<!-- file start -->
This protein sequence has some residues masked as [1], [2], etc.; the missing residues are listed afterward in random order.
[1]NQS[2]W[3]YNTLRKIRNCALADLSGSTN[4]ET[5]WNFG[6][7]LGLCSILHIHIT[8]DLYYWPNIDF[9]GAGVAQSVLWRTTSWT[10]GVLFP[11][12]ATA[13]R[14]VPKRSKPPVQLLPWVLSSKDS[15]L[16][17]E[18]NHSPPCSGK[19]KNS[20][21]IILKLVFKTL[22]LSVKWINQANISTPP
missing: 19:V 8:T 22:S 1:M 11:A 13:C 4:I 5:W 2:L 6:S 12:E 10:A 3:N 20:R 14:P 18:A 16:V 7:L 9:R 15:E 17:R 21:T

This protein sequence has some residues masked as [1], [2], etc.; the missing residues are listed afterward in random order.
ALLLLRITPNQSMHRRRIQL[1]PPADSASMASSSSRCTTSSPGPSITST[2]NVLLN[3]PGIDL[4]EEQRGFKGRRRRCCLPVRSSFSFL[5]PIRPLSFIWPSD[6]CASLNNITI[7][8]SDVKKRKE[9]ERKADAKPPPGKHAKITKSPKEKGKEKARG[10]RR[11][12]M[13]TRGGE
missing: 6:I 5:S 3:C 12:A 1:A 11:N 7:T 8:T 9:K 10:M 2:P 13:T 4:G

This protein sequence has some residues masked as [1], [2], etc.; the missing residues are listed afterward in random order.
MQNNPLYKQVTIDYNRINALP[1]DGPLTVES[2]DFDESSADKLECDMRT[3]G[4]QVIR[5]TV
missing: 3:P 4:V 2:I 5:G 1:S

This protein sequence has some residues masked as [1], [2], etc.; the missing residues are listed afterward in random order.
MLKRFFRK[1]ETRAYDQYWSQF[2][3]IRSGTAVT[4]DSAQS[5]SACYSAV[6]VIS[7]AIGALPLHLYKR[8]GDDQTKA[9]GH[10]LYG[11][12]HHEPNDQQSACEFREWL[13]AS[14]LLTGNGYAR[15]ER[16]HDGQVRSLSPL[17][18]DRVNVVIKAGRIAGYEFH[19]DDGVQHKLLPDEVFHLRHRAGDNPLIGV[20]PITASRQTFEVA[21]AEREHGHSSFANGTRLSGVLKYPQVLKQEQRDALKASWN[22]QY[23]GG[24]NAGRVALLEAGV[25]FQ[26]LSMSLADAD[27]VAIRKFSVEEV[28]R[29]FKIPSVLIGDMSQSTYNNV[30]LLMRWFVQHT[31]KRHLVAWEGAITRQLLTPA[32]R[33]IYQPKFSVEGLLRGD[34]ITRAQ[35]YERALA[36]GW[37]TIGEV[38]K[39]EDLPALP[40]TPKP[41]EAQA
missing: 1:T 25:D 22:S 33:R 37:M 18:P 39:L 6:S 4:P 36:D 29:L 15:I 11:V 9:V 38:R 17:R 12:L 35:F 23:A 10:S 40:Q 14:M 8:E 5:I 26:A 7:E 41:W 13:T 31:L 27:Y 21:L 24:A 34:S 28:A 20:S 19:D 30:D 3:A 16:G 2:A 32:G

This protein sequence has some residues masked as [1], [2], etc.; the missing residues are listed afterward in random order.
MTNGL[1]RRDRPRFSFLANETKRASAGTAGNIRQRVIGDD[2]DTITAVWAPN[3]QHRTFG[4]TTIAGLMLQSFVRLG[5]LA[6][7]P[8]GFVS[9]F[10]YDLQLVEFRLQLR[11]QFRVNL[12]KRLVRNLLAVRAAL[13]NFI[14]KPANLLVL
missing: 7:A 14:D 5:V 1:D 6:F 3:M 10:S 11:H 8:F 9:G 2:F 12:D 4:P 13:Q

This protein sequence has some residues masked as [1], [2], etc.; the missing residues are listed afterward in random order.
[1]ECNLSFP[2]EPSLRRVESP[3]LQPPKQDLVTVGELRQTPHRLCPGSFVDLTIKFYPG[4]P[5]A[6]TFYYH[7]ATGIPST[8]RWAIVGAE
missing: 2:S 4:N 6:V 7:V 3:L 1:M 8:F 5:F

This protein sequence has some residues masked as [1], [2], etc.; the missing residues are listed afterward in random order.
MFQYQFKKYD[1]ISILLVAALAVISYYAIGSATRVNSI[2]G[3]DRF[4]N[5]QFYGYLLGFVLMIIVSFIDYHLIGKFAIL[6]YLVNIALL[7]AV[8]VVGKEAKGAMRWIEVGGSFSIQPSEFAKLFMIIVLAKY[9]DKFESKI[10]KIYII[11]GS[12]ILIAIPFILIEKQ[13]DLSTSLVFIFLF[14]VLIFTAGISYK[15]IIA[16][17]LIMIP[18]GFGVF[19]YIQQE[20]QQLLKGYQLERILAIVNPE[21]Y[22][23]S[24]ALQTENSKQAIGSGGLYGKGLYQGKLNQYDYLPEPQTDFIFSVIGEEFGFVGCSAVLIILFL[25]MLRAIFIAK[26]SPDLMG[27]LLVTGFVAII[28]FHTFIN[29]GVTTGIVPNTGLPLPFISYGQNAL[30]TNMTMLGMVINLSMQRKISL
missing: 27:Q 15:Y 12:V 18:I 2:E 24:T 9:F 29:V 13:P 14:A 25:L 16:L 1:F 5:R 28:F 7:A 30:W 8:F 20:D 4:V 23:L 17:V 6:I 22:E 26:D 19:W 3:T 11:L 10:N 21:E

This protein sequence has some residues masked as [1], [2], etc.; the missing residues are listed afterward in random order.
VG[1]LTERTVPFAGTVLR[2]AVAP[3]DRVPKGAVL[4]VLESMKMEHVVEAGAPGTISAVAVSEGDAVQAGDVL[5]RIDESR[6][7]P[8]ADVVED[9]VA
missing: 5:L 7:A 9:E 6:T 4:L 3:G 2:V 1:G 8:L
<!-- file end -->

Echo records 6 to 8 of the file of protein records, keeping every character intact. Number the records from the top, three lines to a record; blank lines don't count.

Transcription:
This protein sequence has some residues masked as [1], [2], etc.; the missing residues are listed afterward in random order.
[1]ECNLSFP[2]EPSLRRVESP[3]LQPPKQDLVTVGELRQTPHRLCPGSFVDLTIKFYPG[4]P[5]A[6]TFYYH[7]ATGIPST[8]RWAIVGAE
missing: 2:S 4:N 6:V 7:V 3:L 1:M 8:F 5:F

This protein sequence has some residues masked as [1], [2], etc.; the missing residues are listed afterward in random order.
MFQYQFKKYD[1]ISILLVAALAVISYYAIGSATRVNSI[2]G[3]DRF[4]N[5]QFYGYLLGFVLMIIVSFIDYHLIGKFAIL[6]YLVNIALL[7]AV[8]VVGKEAKGAMRWIEVGGSFSIQPSEFAKLFMIIVLAKY[9]DKFESKI[10]KIYII[11]GS[12]ILIAIPFILIEKQ[13]DLSTSLVFIFLF[14]VLIFTAGISYK[15]IIA[16][17]LIMIP[18]GFGVF[19]YIQQE[20]QQLLKGYQLERILAIVNPE[21]Y[22][23]S[24]ALQTENSKQAIGSGGLYGKGLYQGKLNQYDYLPEPQTDFIFSVIGEEFGFVGCSAVLIILFL[25]MLRAIFIAK[26]SPDLMG[27]LLVTGFVAII[28]FHTFIN[29]GVTTGIVPNTGLPLPFISYGQNAL[30]TNMTMLGMVINLSMQRKISL
missing: 27:Q 15:Y 12:V 18:I 2:E 24:T 9:F 29:V 13:P 14:A 25:L 16:L 1:F 5:R 28:F 7:A 30:W 8:F 20:D 4:V 23:L 17:V 6:I 22:E 26:D 19:W 3:T 11:L 10:N 21:E

This protein sequence has some residues masked as [1], [2], etc.; the missing residues are listed afterward in random order.
VG[1]LTERTVPFAGTVLR[2]AVAP[3]DRVPKGAVL[4]VLESMKMEHVVEAGAPGTISAVAVSEGDAVQAGDVL[5]RIDESR[6][7]P[8]ADVVED[9]VA
missing: 5:L 7:A 9:E 6:T 4:L 3:G 2:V 1:G 8:L